If that number holds, and, if anything, they could drift higher as family audiences flood America’s multiplexes, Monsters vs. Aliens will be the all-time third-best opening in the month of March.

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monsters vs aliens

Jeffrey Katzenberg has been the film industry’s strongest proponent of 3-D over the past few years, and this weekend his advocacy will start paying dividends for Dreamworks Amimation. Monsters Vs. Aliens will debut with 4,104 playdates. That makes it the 13th-widest release in modern film history, and it becomes the biggest non-summer debut of all-time.

– with summer defined as May 1 – August 30 –
1. 3/27/09 – Monsters Vs. Aliens – 4,104 playdates
2. 11/07/08 – Madagascar 2 – 4,056 playdates
3. 10/01/04 – Shark Tale – 4,016
4. 3/31/06 – Ice Age: The Meltdown – 3,964
5. 3/14/08 – Dr. Suess’ Horton Hears A Who – 3,954

Many of those playdates are multiple screen engagements. In fact, MVA will be on over 7,000 screens. Screen counts are generally treated as “state secrets” at studios. Sony was able to secure a reported 10,000 screens for Spider-Man 3 with its 4,252 playdates back in May of 2007 (that’s an average of 2.35 screens per playdate). The all-time playdate record still belongs to The Dark Knight last July with 4,366, but TDK’s screen count was just over 9,200 (2.1 screens per location). Based on that calculation, Dreamworks/Paramount has on average 1.7 screens at each of its playdates.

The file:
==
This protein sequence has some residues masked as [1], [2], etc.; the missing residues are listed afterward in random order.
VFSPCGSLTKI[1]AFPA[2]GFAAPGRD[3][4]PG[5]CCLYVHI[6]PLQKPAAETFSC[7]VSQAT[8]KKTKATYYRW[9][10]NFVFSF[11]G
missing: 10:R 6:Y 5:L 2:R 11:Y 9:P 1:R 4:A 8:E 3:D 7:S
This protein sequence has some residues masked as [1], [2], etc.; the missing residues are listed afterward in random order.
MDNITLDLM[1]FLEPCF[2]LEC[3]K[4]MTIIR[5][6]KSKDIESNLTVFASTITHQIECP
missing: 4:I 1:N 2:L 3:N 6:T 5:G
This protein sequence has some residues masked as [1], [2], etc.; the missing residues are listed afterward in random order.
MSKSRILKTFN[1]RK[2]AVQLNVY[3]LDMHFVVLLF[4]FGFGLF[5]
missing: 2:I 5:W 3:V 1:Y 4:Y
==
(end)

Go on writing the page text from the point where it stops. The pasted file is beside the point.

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Box Office: Summit Scores a Nice Hit With Knowing


It was another good weekend for Summit Entertainment. The distributor behind last year’s meteoric hit Twilight has scored a solid hit with the Alex Proyas-directed Knowing, starring Nicolas Cage. Despite shaky word-of-mouth and negative reviews, the sci-fi thriller got a solid 9% bump on Saturday for a $9.7M second day, and it will likely finish its opening weekend with a possible $24.8M.

As a production company, Summit is responsible for some monster hits, including commercially and/or artistically successful films like Once (Oscar nominee for Best Picture), American Pie ($102..5M domestic), Memento (Oscar nominee for Best Original Screenplay: Chris Nolan), Mr. & Mrs. Smith ($186.3M domestic) and In the Valley of Ellah (Tommy Lee Jones nominated for Best Actor). But as a distributor, they got off to a slow start.

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Early box office returns are pointing to a weekend win for Knowing from Summit, but I will put my money on I Love You, Man (Dreamworks/Paramount) to generate more in US ticket sales over the long haul. The Nicolas Cage sci-fi thriller has grabbed an estimated $8.8M to start the weekend, and it will likely finish at $24M or so. That is, unless word-of-mouth catches up to it first.

Reviews for Knowing, written and directed by Alex Proyas, the inventive filmmaker behind the visually striking 1998 film Dark City and the 2004 Will Smith mega-hit I, Robot, has received overwhelmingly negative reviews (25% Fresh on Rotten Tomatoes), but thanks to Twitter, real-time movie-goer reactions spread like wildfire. Here are some Tweets I just grabbed off the social networking platform.

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stormtroopers witch mountain